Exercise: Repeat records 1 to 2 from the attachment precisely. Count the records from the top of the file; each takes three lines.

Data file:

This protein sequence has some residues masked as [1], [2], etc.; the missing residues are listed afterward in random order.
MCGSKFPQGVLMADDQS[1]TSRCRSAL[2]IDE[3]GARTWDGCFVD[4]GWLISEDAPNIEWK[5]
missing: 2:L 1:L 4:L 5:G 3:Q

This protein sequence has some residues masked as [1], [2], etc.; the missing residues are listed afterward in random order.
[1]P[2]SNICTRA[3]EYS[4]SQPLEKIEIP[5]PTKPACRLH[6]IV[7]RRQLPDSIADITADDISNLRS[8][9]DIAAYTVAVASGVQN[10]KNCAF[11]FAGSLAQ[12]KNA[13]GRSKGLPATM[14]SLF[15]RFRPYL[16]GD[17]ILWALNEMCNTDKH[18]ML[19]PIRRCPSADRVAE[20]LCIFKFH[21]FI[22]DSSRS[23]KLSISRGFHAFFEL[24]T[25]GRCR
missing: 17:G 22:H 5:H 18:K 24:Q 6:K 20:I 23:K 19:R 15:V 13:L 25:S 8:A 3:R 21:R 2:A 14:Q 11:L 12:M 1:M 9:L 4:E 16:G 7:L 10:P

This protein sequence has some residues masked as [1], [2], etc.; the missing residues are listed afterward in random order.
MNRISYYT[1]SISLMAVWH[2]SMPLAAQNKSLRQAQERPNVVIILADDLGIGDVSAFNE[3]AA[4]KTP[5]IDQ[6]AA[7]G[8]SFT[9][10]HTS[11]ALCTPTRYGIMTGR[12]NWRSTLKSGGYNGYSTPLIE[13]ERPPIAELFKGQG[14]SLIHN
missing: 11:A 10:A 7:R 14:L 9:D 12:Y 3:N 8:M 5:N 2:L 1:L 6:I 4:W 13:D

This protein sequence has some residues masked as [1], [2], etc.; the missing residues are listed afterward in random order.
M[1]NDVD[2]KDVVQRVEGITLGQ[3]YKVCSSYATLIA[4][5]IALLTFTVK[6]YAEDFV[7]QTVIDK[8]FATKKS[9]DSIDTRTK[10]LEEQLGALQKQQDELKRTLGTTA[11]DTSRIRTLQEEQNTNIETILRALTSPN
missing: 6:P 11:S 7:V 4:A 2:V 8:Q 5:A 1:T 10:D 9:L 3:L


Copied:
This protein sequence has some residues masked as [1], [2], etc.; the missing residues are listed afterward in random order.
MCGSKFPQGVLMADDQS[1]TSRCRSAL[2]IDE[3]GARTWDGCFVD[4]GWLISEDAPNIEWK[5]
missing: 2:L 1:L 4:L 5:G 3:Q

This protein sequence has some residues masked as [1], [2], etc.; the missing residues are listed afterward in random order.
[1]P[2]SNICTRA[3]EYS[4]SQPLEKIEIP[5]PTKPACRLH[6]IV[7]RRQLPDSIADITADDISNLRS[8][9]DIAAYTVAVASGVQN[10]KNCAF[11]FAGSLAQ[12]KNA[13]GRSKGLPATM[14]SLF[15]RFRPYL[16]GD[17]ILWALNEMCNTDKH[18]ML[19]PIRRCPSADRVAE[20]LCIFKFH[21]FI[22]DSSRS[23]KLSISRGFHAFFEL[24]T[25]GRCR
missing: 17:G 22:H 5:H 18:K 24:Q 6:K 20:I 23:K 19:R 15:V 13:L 25:S 8:A 3:R 21:R 2:A 14:Q 11:L 12:M 1:M 9:L 4:E 16:G 7:L 10:P